Antonia Mercé y Luque (September 4, 1890 – July 18, 1936).
Best known by her stage name “La Argentina”, she was a Dancer born in Argentina, but raised in Spain, recognized for her great talent, which has made her worthy of being classified as one of the most relevant figures of European dance.
Critics have pointed out that Mercé is a transition point between the Neoclassical Era and the Vanguard in Spanish dance, giving it a new air and promoting its internationalization.
Similarly, she was considered at the time to be a virtuous castanets. He inspired admiration in the world public and especially among the Spaniards. Even Federico García Lorca came to write a poem, named after Praise to Antonia Mercé, La Argentina.
Antonia Mercé y Luque was born on September 4, 1890 in Buenos Aires, in the marriage between the dancer and choreographer of the Teatro Real in Madrid, Manuel Mercé and his wife, Josefa Luque, also a dancer, who were on a long artistic tour of America. After completing the commitments in the Americas, the Mercé-Luque couple returned with their young daughter to Madrid, Spain.
They then decided to open a Dance School in their own house, which Antonia Mercé’s biographers refer to was located in the Lavapiés neighborhood, in a building on Calle del Olmo, where a small plaque can currently be found Commemorative.
From a young age, Antonia showed great artistic talent. Heir to the gift of dance, she developed a natural talent, while also showing great gifts for singing, having a great contralto voice. In 1900, when Antonia turned ten, her father who at the time worked for the Madrid Opera as director of the ballet urged her to enter the Conservatory, as a condition to allow her to learn dance.
Later, she was admitted to the youth ballet of the Teatro Real in Madrid, where she became a student of her father, a fact that according to historians didn´t come to favor the already tense father-daughter relationship.
After studying music and dance for three years, the death of her father, which occurred in 1903, made her define her artistic path. After this loss, Antonia abandoned classical ballet to dedicate herself, in the company of her mother, to the study of the regionalist and popular dances of Spanish culture.
As a teenager and a little scruffy, she began her career serving as a hotloon in some cinematographers. Despite her talent, she would soon take her to leave these stages to set foot in the most prestigious theaters in Madrid, such as that of Príncipe Alfonso or the Kursaal.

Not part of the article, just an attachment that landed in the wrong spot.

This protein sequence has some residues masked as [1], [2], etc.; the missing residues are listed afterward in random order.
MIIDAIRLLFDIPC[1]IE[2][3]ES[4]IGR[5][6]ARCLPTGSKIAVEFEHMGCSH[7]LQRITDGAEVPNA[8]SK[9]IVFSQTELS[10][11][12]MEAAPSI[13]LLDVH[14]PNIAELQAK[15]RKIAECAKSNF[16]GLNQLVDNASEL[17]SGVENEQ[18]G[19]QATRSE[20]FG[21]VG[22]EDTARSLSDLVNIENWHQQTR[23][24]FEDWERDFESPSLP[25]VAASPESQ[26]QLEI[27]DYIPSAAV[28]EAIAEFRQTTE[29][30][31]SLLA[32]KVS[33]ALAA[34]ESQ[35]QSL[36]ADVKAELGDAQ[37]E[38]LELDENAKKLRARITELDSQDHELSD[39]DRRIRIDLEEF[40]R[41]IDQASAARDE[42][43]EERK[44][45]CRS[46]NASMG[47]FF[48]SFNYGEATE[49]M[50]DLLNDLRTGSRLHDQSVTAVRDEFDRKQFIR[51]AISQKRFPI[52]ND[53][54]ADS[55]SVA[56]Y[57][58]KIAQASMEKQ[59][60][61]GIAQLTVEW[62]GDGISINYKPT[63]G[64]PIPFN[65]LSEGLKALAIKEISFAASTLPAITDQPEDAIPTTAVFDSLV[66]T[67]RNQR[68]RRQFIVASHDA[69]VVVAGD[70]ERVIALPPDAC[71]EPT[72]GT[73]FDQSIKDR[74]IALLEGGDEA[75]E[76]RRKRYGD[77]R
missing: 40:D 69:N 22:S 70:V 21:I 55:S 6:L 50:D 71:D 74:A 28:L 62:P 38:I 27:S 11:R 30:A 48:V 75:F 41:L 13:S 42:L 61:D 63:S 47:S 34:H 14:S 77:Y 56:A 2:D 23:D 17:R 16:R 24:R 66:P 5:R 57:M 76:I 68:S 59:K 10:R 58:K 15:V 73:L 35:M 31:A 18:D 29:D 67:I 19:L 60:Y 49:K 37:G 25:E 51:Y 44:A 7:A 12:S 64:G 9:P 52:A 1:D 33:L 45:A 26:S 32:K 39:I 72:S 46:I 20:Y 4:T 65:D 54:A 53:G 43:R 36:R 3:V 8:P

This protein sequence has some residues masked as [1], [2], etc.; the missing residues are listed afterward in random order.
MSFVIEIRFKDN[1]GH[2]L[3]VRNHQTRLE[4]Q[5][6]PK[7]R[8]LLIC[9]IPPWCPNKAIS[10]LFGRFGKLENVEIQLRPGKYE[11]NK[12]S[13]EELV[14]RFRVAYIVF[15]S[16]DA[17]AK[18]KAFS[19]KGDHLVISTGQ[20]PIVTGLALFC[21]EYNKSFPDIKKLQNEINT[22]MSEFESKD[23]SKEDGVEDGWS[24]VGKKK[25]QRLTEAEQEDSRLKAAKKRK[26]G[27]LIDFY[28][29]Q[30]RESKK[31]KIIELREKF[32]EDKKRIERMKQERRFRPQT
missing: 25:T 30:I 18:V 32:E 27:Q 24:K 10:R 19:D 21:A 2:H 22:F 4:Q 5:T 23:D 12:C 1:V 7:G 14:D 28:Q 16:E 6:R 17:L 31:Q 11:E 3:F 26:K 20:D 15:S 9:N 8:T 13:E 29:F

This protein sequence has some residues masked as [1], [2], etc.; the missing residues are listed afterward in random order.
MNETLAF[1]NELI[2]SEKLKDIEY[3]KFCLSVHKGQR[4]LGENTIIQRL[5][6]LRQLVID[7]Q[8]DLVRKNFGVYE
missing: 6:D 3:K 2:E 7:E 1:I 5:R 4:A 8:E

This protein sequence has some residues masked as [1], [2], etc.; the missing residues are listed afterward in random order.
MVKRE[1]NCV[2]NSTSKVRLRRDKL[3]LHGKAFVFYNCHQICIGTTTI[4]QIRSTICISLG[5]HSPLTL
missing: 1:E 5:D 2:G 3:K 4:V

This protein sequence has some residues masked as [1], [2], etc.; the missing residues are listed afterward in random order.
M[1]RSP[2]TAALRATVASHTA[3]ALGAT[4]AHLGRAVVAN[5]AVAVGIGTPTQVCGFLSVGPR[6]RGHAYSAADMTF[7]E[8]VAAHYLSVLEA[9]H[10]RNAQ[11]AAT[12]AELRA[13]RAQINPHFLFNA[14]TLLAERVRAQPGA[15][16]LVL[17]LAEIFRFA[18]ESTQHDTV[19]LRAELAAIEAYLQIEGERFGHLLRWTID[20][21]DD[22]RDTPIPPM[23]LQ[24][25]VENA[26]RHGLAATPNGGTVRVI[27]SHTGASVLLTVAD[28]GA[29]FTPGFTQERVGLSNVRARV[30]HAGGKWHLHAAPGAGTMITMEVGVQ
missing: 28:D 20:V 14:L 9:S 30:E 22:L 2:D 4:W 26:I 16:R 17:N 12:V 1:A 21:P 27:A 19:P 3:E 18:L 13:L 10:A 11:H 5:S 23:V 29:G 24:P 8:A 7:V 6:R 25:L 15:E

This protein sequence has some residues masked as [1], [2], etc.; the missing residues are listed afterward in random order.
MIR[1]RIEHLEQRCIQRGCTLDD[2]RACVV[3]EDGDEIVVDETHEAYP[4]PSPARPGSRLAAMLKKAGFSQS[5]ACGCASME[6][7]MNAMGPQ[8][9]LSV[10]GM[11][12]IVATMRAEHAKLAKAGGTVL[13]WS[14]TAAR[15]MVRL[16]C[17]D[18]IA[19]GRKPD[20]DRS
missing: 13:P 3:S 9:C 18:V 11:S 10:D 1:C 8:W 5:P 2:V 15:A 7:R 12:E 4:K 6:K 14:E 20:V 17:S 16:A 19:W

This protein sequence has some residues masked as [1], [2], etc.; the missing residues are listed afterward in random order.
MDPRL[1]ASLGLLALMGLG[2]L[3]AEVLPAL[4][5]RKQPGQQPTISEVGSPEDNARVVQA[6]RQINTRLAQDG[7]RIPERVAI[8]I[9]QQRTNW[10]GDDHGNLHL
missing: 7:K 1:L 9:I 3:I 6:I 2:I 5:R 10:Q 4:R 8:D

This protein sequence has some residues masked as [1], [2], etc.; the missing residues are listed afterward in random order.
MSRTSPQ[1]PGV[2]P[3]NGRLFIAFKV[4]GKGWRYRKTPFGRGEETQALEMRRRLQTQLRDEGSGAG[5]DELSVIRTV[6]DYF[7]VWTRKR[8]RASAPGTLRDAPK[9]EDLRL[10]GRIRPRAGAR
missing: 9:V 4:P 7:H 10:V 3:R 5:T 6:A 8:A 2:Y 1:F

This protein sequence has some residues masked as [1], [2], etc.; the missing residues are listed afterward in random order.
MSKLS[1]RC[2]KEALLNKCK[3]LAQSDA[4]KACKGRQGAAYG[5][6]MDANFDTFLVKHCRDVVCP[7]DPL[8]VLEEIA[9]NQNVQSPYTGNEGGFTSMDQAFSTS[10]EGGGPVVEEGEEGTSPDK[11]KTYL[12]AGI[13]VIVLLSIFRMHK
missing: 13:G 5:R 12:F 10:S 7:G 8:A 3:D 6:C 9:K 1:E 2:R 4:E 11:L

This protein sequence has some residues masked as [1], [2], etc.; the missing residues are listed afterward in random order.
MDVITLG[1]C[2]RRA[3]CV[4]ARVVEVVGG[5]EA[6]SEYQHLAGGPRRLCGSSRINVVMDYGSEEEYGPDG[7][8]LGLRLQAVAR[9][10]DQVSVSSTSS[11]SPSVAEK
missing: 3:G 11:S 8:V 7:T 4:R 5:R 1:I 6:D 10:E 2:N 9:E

She would also come to share the stage with legends of the show such as Pastora Imperio or the Mata Hari. In 1906, at the age of sixteen, she toured Europe. The first country she visited was Portugal, from where she left for Paris, where she had the opportunity to debut the Teatro Le Jardin de Paris, as well as in the Moulan Rouge.
The French capital would give her the opportunity to perform at the Opera House, where she would eventually gain international fame.
Birth as a Dancer
In 1914, she moved to London, where she performed at the Teatro Alhambra, with El Embrujo in Seville, a show that gives her the opportunity to share a scene with important Flemish artists, at which point he falls in love with this art, making it the center of her Dance.
She then began to share the stage with important flamenco musicians, such as the singer Miguel de Molina, the dancer Vicente Escudero and the guitarist Carlos Montoya. At this time she also founded a Spanish dance company, which managed to take to the Opera Comique in Paris, stage where she presented works by Granados, Albéniz and Oscar Esplá, among others.
In 1915, Argentina and her company toured The Americas, where for three years they would visit different countries of this continent.
In 1916, the tour took them to New York, where on February 10 of that year, she debuted with Granados’s play, Green Eye Dance at the Maxine Elliott’s theater. After the tour, Argentina returned triumphantly with her company to Madrid to Madrid , Spain, where she premiered the famous play The Gardens of Aranjuez.
This dancer created with this work a real show that combined scores of the most renowned flamenco musicians, among which can be mentioned Gabriel Fauré, Emmanuel Chabrier and Mauricio Ravel. Likewise, her national and international tour became a classic during the next twenty years of her career.
Final Years and Recognitions
In early 1936, she had the opportunity to perform again at the Comique Opera and the Sala Pleyel, where she performed in the company of the Symphony Orchestra, on an arduous tour that deteriorated her health, presenting certain heart complications, following which the doctors advised her to rest.
Argentina then took refuge in Bayonne, in order to take a few days off in their village of Miraflores. On July 18, 1936, on the return of a Basque dance festival in San Sebastian, according to her biographers, she received the news of Franco’s military uprising. Upon arriving at her home, Argentina took her hand to her head, while asking, “But what’s wrong with me?” minutes before he passed away.
During his artistic life she received several accolades from several nations of the world. In Spain she was appointed lady of the Order of Isabella the Catholic, and received from Manuel Azaña, head of the Spanish Government the Order in the Spanish Theatre.
For its part France came to decorate her as the Legion of Honour, in addition to having a commemorative plaque in the lobby of the Sala Pléyed in Paris. Likewise, important Spanish capitals such as Granada, Madrid and Almería have streets named after them, in her honor.
Image source: flamencasporderecho.com
August 14, 2019